That pitiful detail about 16 mourners did it.
I don't know why I'm invariably alarmed by my ignorance, but I am. Why am I aggrieved by the thought, "How come I've never heard of this guy?" After all, there are lots of writers I've never heard of. I was even irrationally peeved that I hadn't been previously informed of Cooper's death.
What I learned from Taylor's account is that Cooper was the author of Scenes from Provincial Life (1950) and a life-long series of further Scenes-novels¨Scenes from Metropolitan Life, and scenes from married life, later life, early life, and the hard-to-get-published final Scenes from Death and Life.
Cooper's 1950 Provincial Life "had been greeted by the reviewers as a new kind of English novel: anti-metropolitan, 'ordinary,' self-consciously distancing itself" from the fiction of the day. It was later seen as a precursor of Kingsley Amis's Lucky Jim (1953) and the movement known as the Angry Young Men. John Braine declared it "a seminal influence." Amis had been tipped off about it by Philip Larkin. Malcolm Bradbury proposed that "if there was a modest literary revolution which guided the spirit of the 1950s, a decade when all revolutions were modest, then it seemed to voice it."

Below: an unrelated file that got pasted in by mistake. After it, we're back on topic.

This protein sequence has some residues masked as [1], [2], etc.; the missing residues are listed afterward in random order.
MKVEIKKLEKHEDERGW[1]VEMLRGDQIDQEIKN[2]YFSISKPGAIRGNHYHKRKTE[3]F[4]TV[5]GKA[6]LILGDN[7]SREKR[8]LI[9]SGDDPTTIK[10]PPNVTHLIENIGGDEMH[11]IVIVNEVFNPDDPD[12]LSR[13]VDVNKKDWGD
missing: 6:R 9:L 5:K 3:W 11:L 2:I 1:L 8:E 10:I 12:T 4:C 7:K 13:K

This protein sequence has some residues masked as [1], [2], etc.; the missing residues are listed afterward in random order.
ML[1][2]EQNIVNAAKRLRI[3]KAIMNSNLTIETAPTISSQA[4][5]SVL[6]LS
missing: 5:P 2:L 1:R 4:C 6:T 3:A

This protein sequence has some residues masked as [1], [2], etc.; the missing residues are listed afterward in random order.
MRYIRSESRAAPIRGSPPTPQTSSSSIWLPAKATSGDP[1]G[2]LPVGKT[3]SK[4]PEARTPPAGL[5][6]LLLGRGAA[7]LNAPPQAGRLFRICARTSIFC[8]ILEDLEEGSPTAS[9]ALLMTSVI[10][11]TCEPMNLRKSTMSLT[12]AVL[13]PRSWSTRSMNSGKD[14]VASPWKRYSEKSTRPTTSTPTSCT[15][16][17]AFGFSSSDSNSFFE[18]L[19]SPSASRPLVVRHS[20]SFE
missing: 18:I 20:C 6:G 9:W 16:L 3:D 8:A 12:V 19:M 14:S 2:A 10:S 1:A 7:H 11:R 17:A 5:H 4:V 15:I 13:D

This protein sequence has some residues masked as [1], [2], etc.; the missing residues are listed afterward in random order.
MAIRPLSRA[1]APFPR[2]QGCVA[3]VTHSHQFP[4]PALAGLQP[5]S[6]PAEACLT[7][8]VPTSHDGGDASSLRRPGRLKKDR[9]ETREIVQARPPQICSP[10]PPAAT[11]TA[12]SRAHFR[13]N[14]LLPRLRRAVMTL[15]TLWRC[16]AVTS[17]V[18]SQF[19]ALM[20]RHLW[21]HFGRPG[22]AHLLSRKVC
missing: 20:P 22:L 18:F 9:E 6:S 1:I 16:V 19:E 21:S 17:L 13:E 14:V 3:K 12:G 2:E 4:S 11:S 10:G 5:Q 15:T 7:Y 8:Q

The belated "news" of Cooper's novel roused an abiding anxiety of mine: Can a good book not find a publisher? Can a good book get published and be forgotten? And this masks an even deeper anxiety: Will all books soon be forgotten?
There was one more intriguing bit in Taylor's summary of Scenes from Provincial Life. He conceded that this autobiographical tale of a provincial science teacher and his girlfriend, set in 1939, on the cusp of World War II, when, as its narrator says, "We spent most of the time talking about the state of the world," hardly seemed revolutionary read a half-century and more since its publication. Further, its easygoing "realism" was really rather anti-modernist. Still, Taylor claimed that its "novelty lay in the candour of its tone and the frankness with which it treated both hetero- and homosexual sex."